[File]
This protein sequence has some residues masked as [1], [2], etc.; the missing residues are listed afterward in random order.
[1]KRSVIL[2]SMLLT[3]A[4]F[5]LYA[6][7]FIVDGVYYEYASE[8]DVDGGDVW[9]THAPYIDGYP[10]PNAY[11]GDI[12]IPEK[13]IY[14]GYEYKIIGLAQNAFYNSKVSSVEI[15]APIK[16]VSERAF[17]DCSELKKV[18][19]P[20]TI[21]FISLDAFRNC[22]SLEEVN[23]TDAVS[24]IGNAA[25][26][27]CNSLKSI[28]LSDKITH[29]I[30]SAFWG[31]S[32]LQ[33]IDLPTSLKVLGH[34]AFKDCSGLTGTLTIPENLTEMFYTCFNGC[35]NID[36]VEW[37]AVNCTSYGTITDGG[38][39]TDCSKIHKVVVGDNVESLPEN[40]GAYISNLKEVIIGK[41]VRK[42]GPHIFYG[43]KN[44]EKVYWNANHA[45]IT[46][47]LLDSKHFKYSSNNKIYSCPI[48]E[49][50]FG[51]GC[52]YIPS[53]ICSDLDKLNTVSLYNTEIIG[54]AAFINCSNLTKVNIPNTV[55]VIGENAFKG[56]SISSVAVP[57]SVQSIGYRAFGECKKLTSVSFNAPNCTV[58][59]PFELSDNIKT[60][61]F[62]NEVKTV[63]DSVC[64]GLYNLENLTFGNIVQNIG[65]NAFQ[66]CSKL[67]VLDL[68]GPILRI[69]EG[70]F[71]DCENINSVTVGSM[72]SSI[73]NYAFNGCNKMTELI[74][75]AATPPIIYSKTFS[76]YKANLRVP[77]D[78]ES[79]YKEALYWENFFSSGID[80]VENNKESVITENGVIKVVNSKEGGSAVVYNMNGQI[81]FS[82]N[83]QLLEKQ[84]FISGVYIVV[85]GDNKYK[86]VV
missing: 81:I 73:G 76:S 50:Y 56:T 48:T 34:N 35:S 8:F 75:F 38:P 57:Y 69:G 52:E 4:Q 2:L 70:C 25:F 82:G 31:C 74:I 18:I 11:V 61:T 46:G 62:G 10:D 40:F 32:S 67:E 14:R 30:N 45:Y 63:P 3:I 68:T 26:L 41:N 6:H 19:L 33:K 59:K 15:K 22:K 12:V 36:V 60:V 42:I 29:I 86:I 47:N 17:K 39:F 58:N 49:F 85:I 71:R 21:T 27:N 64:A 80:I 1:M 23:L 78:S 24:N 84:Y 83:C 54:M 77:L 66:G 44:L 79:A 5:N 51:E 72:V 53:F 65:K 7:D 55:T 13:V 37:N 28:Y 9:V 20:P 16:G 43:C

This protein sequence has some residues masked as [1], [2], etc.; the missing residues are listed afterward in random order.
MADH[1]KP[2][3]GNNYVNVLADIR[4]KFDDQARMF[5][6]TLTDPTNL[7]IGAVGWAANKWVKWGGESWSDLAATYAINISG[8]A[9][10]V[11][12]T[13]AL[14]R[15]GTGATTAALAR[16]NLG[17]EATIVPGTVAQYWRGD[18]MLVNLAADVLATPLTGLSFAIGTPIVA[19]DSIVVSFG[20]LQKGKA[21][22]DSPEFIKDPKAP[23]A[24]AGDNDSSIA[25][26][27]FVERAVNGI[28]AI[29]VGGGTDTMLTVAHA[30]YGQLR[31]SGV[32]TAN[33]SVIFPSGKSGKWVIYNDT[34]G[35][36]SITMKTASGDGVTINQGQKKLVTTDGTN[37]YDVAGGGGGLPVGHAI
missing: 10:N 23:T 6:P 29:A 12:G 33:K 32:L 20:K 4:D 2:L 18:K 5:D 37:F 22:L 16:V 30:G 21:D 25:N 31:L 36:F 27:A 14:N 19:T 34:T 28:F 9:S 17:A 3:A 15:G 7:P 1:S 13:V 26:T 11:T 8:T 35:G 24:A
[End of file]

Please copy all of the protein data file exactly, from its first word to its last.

This protein sequence has some residues masked as [1], [2], etc.; the missing residues are listed afterward in random order.
[1]KRSVIL[2]SMLLT[3]A[4]F[5]LYA[6][7]FIVDGVYYEYASE[8]DVDGGDVW[9]THAPYIDGYP[10]PNAY[11]GDI[12]IPEK[13]IY[14]GYEYKIIGLAQNAFYNSKVSSVEI[15]APIK[16]VSERAF[17]DCSELKKV[18][19]P[20]TI[21]FISLDAFRNC[22]SLEEVN[23]TDAVS[24]IGNAA[25][26][27]CNSLKSI[28]LSDKITH[29]I[30]SAFWG[31]S[32]LQ[33]IDLPTSLKVLGH[34]AFKDCSGLTGTLTIPENLTEMFYTCFNGC[35]NID[36]VEW[37]AVNCTSYGTITDGG[38][39]TDCSKIHKVVVGDNVESLPEN[40]GAYISNLKEVIIGK[41]VRK[42]GPHIFYG[43]KN[44]EKVYWNANHA[45]IT[46][47]LLDSKHFKYSSNNKIYSCPI[48]E[49][50]FG[51]GC[52]YIPS[53]ICSDLDKLNTVSLYNTEIIG[54]AAFINCSNLTKVNIPNTV[55]VIGENAFKG[56]SISSVAVP[57]SVQSIGYRAFGECKKLTSVSFNAPNCTV[58][59]PFELSDNIKT[60][61]F[62]NEVKTV[63]DSVC[64]GLYNLENLTFGNIVQNIG[65]NAFQ[66]CSKL[67]VLDL[68]GPILRI[69]EG[70]F[71]DCENINSVTVGSM[72]SSI[73]NYAFNGCNKMTELI[74][75]AATPPIIYSKTFS[76]YKANLRVP[77]D[78]ES[79]YKEALYWENFFSSGID[80]VENNKESVITENGVIKVVNSKEGGSAVVYNMNGQI[81]FS[82]N[83]QLLEKQ[84]FISGVYIVV[85]GDNKYK[86]VV
missing: 81:I 73:G 76:S 50:Y 56:T 48:T 34:N 35:S 8:F 75:F 38:P 57:Y 69:G 52:E 4:Q 2:L 70:C 25:F 82:G 31:C 74:I 18:I 11:V 61:T 46:G 62:G 10:D 40:F 32:S 67:E 14:R 30:N 45:Y 63:P 3:I 68:T 26:L 41:N 6:H 19:L 33:K 59:K 15:K 22:K 12:V 36:V 60:V 42:I 29:I 86:I 47:N 17:K 39:F 58:N 49:F 85:I 71:R 21:T 27:N 64:A 80:I 1:M 23:L 78:S 24:N 84:Y 83:C 54:M 77:L 66:G 44:L 79:A 5:N 51:E 72:V 53:F 65:K 7:D 55:T 13:V 37:N 28:Y 9:V 20:P 16:G 43:C

This protein sequence has some residues masked as [1], [2], etc.; the missing residues are listed afterward in random order.
MADH[1]KP[2][3]GNNYVNVLADIR[4]KFDDQARMF[5][6]TLTDPTNL[7]IGAVGWAANKWVKWGGESWSDLAATYAINISG[8]A[9][10]V[11][12]T[13]AL[14]R[15]GTGATTAALAR[16]NLG[17]EATIVPGTVAQYWRGD[18]MLVNLAADVLATPLTGLSFAIGTPIVA[19]DSIVVSFG[20]LQKGKA[21][22]DSPEFIKDPKAP[23]A[24]AGDNDSSIA[25][26][27]FVERAVNGI[28]AI[29]VGGGTDTMLTVAHA[30]YGQLR[31]SGV[32]TAN[33]SVIFPSGKSGKWVIYNDT[34]G[35][36]SITMKTASGDGVTINQGQKKLVTTDGTN[37]YDVAGGGGGLPVGHAI
missing: 10:N 23:T 6:P 29:A 12:G 33:K 32:L 20:K 4:D 2:L 18:K 5:D 37:F 22:L 16:V 30:G 21:D 25:N 31:L 36:F 27:A 14:N 19:T 34:T 28:F 9:S 17:A 3:A 15:G 7:P 1:S 13:V 26:T 11:T 8:T 35:G 24:A